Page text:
Pilar Fernandez Duarte’s intricate, delicate pen-on-canvas portraits remain mysterious despite her sharp and densely crosshatched details. Many of her subjects, from celebrities to infants, appear partially hidden behind masks, finely drawn strands of hair and other details or accessories. Generally, though, they fix the viewers’ gaze, communicating a playful comfort with their status as figures for aesthetic contemplation. By manipulating the terms of our encounter, the Spanish artist and Parsons graduate uses coquettish concealment to reveal even more about her subjects.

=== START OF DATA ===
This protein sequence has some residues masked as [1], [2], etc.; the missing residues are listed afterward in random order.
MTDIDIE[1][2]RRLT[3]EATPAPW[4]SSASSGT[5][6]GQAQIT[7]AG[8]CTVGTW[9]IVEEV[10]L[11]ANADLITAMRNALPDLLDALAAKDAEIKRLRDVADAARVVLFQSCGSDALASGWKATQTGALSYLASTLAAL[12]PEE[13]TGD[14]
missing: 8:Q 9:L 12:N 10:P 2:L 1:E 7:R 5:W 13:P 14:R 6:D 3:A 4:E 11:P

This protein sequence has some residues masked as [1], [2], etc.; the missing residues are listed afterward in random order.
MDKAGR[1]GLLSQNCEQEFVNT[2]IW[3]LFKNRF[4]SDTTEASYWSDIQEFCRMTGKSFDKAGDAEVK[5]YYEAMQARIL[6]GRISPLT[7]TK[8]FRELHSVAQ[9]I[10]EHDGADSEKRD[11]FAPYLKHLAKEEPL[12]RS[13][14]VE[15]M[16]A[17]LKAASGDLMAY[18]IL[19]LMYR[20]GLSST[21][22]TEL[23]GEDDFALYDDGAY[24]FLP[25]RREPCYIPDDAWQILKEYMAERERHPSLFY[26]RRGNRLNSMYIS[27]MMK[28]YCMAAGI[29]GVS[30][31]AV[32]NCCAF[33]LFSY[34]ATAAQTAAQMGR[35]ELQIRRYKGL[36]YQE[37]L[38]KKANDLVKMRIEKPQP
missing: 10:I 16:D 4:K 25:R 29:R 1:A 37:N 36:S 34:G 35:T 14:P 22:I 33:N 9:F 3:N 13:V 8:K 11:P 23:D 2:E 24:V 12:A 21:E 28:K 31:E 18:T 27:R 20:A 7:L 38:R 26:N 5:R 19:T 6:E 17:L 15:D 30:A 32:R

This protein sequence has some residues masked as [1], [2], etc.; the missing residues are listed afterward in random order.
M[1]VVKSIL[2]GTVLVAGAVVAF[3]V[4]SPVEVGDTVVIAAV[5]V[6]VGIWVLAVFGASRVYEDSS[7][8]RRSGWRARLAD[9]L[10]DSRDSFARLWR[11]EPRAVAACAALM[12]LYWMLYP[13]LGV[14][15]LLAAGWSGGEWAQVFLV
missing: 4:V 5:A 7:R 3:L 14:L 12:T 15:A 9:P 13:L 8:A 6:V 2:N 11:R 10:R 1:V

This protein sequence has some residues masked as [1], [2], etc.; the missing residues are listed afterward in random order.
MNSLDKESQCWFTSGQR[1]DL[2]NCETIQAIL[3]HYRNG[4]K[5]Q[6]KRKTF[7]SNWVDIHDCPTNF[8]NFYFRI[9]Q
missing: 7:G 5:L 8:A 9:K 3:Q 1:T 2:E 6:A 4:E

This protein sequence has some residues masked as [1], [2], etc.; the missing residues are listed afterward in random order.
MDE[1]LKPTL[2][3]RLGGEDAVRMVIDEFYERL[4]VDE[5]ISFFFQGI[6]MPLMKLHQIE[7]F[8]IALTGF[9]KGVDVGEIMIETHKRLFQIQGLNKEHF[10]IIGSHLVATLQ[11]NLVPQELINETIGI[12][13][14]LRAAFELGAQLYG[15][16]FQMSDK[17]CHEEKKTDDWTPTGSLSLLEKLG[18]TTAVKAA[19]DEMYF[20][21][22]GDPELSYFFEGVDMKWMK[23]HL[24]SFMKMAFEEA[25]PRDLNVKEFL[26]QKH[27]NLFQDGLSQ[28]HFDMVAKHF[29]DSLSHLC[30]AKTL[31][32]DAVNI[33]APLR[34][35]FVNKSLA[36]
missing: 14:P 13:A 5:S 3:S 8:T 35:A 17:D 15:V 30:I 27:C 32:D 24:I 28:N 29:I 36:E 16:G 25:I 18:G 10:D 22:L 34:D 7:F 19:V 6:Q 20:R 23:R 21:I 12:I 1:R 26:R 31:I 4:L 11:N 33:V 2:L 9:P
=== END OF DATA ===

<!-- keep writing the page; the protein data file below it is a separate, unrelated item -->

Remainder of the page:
Done in a complex, not quite realist style – she cites the influences of Tamara Lempicka, and Alphonse Mucha – each meticulous drawing contributes to an elusive portrait of the artist behind it. Duarte explores role-play and dress-up in her works, with figures donning spectacular costumes and putting on theatrical airs. Other pieces have a more intimate, frank mode of address. Throughout, Duarte layers an astounding amount of visual information into each composition, always revealing only just enough, so that we never lose interest in her seductive subjects.